The risk was worth it. Shah now earns over $1 million annually through various revenue streams, including monetizing her YouTube videos, selling courses and products, giving corporate talks, and partnering with brands. “I’m making a lot more than I was in banking,” she said. “As a result of not chasing money anymore and just chasing what I’m good at, my passion, and what I really enjoy, it’s managed to surpass everything that I had before.”

Shah’s YouTube channel covers a wide range of topics, from “Money Habits Keeping You Poor” and “7 Passive Income Ideas” to “How to invest your first $1000.” Her videos receive anywhere from 100,000 to 9 million views. Loyal subscribers appreciate her no-nonsense approach, straightforward advice, and signature black turtleneck. However, her YouTube journey wasn’t always smooth sailing. “It took 11 months to get to 1,000 subscribers, and then two months to get to 100,000, which was crazy,” Shah said. “It’s just literally the power of compounding in a nutshell, not knowing when that lucky break is going to be.”

Shah’s audience includes many young adults, women, and people who may not have had access to financial education. “When I talk to the camera, I think of it as I’m just talking to me when I was 22-years-old or 23-years-old,” she said. Many of her viewers are at a point in their careers where they have started making money but want to get better with it. They seek advice on what to do with their savings, how to grow wealth, and how to set themselves up to quit a job they don’t like.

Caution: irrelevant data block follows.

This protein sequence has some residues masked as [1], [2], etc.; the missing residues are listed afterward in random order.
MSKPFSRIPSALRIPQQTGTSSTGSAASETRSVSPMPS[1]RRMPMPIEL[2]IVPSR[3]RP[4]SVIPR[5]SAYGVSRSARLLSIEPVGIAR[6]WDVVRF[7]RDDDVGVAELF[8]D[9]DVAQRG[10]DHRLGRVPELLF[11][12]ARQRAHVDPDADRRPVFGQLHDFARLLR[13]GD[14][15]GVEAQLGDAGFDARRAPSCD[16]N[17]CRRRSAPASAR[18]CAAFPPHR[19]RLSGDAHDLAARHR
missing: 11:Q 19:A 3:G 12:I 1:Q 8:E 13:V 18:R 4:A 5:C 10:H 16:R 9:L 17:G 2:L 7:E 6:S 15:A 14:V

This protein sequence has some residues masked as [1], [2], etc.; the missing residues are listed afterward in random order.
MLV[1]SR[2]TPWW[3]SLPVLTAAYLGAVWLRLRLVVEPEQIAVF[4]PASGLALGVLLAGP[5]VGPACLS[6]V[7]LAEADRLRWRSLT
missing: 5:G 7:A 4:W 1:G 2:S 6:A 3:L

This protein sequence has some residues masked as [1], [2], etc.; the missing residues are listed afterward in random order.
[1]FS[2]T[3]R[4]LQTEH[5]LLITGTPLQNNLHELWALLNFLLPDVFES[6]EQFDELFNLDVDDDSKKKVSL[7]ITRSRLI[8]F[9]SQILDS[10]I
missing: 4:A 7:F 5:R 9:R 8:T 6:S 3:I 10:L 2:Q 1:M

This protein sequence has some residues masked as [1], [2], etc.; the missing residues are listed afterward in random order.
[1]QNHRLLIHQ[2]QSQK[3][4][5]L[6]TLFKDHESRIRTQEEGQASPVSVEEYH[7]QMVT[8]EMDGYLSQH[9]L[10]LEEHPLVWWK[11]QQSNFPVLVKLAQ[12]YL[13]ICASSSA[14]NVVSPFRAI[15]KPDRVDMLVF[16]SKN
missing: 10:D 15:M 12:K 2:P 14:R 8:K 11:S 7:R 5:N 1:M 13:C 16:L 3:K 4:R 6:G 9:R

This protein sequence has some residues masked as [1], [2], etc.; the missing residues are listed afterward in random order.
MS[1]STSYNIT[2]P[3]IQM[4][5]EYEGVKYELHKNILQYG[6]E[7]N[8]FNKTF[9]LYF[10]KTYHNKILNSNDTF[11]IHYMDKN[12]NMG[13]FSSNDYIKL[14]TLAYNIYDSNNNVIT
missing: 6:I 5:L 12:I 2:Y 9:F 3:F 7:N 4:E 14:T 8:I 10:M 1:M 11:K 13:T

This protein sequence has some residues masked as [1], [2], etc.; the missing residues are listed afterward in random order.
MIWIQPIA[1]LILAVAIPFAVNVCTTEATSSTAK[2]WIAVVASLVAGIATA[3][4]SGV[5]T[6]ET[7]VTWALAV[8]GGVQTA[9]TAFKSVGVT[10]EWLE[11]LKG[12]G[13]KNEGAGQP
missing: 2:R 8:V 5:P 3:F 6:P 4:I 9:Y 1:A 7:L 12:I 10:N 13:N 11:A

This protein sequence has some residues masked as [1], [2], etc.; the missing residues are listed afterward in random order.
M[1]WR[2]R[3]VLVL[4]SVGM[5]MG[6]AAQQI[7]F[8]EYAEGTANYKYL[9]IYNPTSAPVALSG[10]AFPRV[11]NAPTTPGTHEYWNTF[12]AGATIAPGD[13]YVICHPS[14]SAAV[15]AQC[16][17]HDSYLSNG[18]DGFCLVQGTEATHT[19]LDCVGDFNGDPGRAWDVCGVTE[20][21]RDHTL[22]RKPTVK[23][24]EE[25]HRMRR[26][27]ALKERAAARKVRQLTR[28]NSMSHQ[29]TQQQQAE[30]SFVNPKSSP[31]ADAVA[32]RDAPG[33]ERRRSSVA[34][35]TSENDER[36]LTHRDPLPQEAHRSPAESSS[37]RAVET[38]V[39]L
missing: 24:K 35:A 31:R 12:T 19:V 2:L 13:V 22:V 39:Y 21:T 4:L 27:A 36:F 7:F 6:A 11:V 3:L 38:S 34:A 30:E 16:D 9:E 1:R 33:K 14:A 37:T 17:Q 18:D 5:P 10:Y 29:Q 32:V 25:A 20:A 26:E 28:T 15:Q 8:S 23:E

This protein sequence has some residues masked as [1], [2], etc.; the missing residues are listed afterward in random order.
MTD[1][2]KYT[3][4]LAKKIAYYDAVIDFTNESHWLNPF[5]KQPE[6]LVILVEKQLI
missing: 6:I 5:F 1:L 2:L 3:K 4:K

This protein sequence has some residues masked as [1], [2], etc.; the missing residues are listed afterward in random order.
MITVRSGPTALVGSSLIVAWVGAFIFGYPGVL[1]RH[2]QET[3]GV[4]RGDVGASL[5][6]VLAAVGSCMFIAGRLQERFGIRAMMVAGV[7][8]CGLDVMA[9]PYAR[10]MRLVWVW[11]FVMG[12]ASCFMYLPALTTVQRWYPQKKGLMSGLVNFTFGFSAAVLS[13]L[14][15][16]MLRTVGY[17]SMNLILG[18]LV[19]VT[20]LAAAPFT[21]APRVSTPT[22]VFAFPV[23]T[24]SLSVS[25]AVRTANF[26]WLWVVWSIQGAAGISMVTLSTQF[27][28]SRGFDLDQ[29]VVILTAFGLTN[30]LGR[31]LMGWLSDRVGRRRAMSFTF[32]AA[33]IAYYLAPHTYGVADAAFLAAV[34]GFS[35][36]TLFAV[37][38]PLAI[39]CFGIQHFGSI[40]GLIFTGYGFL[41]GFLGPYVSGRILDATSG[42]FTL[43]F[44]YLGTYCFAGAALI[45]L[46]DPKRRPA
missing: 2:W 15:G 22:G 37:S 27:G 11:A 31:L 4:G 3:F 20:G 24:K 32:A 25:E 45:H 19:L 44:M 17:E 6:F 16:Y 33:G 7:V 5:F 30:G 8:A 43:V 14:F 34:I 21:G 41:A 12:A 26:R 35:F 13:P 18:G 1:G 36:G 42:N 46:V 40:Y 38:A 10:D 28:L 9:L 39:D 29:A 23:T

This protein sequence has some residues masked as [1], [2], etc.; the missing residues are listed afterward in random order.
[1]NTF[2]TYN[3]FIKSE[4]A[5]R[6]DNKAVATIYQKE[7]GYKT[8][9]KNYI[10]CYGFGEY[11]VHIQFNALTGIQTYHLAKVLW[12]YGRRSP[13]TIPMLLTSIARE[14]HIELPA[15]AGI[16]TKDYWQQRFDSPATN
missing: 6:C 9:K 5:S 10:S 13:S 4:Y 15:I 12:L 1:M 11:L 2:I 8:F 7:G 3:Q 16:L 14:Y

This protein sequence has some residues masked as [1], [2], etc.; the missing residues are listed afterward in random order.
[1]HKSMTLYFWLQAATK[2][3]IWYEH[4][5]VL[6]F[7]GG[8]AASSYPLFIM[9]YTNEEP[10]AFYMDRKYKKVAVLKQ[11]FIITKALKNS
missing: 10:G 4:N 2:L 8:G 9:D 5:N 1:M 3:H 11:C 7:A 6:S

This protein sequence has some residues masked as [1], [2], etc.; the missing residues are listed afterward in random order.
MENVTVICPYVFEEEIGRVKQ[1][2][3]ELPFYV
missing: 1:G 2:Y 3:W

Shah saw an opportunity to become a trusted figure in personal finance due to her banking experience and accountancy qualifications, especially as misleading financial content is rampant on social media. “There’s incorrect advice being given on TikTok and Instagram, and it’s sad because giving the wrong advice on shampoo or lip gloss will cost someone like £7, but giving the wrong advice about finance could cost someone their life savings,” she said.